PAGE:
The author of this book, John Still, was an officer in the 6th Battalion of the East Yorkshire Regiment and was part of the imaginative, but ultimately disastrous, amphibious assault on the Gallipoli peninsula in the Dardanelle’s as part of the Middle Eastern Campaign in 1915 which was intended to initiate the fall of Germany’s ally, the ailing Ottoman Empire. Winston Churchill, then First Sea Lord, had a penchant for devising unusual military initiatives and the consequences of this unfortunate brainchild were fated to chillingly revisit him in the Second World War during the Anzio landings in Italy. The experiences of the soldiers on the ground in both episodes also proved remarkably similar. Far from storming ashore to launch themselves in a rapid advance, they found themselves virtual prisoners within a confined beachhead where every attack of the invaders was poorly coordinated and doomed to failure from the outset. So it was that Still and his Yorkshire men were doomed to failure as they tried to achieve their objective both without support and hours after the time originally allotted to them. The outcome was predictable with appalling loss of life and capture and incarceration for the few survivors which included the author of this account. There followed a long journey into captivity followed by years as prisoners of the Turks. How Still and his comrades survived an ordeal that cost so many British soldiers their lives through neglect, poor or non-existent medical care, over work and starvation makes engrossing reading. This book was originally entitled A Prisoner in Turkey.
Leonaur editions are newly typeset and are not facsimiles; each title is available in softcover and hardback with dustjacket.
Some of the adventures that had landed prisoners at Angora have been briefly described. Let me give a few of those that had brought others to Afion. The first I must mention is that of an Australian observer, for it tells of a very gallant deed performed by one of our enemies, and even the bitterness of war should not be allowed to obscure glorious deeds. In December one of our aeroplanes crashed into the sea about a mile, more or less, from the coast of the Gallipoli peninsula held by the Turks. The pilot sank, but the observer was buoyed up by his life-saving waistcoat until he lost consciousness in the bitterly cold water. When he came to his senses again he found himself ashore, a prisoner, and he was told that a German officer had swum out and brought him in: swum out into that December sea to save an enemy.<br>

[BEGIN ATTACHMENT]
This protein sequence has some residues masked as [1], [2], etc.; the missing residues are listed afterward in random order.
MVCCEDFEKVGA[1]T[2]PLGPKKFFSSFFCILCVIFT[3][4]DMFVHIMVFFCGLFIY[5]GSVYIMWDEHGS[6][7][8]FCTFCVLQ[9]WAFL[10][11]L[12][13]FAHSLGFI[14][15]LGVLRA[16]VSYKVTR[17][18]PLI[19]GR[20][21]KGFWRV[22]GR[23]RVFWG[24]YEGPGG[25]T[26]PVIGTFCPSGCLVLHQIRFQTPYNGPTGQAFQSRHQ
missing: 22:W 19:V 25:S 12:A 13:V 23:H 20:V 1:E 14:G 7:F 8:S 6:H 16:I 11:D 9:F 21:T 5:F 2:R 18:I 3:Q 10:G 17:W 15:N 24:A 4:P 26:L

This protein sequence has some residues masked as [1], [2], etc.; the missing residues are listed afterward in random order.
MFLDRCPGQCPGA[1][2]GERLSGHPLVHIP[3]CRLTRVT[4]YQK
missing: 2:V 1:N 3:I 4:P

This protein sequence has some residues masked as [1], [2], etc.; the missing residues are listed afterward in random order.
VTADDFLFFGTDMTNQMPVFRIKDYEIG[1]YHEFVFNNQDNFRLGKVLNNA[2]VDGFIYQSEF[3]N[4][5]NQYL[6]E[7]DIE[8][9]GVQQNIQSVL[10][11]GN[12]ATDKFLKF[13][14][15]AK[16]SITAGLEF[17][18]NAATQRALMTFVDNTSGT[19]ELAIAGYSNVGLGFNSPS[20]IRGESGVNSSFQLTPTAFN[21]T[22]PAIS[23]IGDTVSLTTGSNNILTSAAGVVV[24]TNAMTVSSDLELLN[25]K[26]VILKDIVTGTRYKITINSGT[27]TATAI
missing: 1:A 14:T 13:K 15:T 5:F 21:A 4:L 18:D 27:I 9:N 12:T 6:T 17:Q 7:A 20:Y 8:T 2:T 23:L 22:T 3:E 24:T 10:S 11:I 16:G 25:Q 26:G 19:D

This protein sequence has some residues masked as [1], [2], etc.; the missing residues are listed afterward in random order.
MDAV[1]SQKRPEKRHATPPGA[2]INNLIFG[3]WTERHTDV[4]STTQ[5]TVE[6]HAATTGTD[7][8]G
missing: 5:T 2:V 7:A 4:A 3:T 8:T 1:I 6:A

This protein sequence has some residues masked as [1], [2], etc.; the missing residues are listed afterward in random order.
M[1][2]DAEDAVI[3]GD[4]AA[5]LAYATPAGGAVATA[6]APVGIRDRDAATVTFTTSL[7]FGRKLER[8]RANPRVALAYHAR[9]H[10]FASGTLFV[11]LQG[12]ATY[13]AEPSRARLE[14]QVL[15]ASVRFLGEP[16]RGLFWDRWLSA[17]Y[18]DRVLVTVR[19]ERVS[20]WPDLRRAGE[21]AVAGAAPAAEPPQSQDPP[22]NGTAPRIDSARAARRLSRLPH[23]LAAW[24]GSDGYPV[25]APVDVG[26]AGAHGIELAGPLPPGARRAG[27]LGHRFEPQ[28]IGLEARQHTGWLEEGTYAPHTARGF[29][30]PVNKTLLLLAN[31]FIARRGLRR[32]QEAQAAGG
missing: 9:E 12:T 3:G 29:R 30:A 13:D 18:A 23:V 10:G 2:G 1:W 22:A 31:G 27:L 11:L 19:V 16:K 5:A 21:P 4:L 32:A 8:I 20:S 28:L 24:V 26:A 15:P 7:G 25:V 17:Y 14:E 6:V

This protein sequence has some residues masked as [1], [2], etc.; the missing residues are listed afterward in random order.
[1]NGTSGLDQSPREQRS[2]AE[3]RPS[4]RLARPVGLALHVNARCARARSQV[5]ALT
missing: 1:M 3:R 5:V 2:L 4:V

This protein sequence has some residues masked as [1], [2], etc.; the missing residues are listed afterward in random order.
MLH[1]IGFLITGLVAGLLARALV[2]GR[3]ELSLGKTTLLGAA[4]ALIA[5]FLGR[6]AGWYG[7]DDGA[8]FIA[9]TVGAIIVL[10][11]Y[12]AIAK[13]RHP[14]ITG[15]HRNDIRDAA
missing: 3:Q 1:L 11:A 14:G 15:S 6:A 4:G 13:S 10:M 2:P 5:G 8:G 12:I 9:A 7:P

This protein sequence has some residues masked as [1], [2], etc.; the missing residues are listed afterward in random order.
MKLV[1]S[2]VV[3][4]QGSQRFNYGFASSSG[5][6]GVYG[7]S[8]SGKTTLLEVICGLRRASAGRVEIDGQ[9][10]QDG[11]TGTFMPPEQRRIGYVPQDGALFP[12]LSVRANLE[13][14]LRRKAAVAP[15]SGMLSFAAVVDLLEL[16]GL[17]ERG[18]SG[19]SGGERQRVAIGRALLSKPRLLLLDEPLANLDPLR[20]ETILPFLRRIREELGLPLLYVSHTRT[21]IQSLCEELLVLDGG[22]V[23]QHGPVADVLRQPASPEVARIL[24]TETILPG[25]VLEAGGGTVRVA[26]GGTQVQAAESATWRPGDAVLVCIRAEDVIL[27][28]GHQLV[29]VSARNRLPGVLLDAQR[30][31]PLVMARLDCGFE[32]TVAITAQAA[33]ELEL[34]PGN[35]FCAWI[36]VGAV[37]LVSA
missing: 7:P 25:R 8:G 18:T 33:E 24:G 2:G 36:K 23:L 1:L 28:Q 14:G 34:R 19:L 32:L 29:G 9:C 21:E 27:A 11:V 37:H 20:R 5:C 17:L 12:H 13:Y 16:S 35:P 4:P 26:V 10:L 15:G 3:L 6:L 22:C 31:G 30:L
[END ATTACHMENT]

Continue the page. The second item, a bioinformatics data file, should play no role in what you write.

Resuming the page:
Let that stand to the credit of Germany, and the other story I shall tell to the discredit of Turkey. It is the tale of Joe, a sturdy Yorkshire sailor man, a naval reserve officer, who was sent into a bay on the southern coast of Anatolia in command of a boat. They hoped to locate a submarine base, but they were ambushed instead. Joe was hit in the neck by a great lump of a Snyder bullet, which had first passed through the side of the boat. The survivors were captured, and Joe, who rode as a sailor, travelled many painful miles on horseback. He was operated on in the most primitive fashion, by being held down by soldiers while a Turkish doctor lugged the bullet by main force from its lodging place at the base of his jaw. Finally he reached the civilised town of Smyrna, and was there confined in the local war office, a large building facing one of the main streets.<br>
Just below his window was the window of the office used by the commandant of the place. For three days and nights Joe was not allowed out of that room for any purpose whatsoever. There was no convenience of any sort in the room, but all his demands to be allowed out, even for five minutes, were met by a fixed bayonet. Still, there was the window, and Joe was a clean person. Eventually the high and mighty person in the room below complained, and his complaint brought Joe’s sufferings to an end. It is disgusting to write of these things, but captivity among a disgusting people is a disgusting fact. Why should white books and blue books have the monopoly?<br>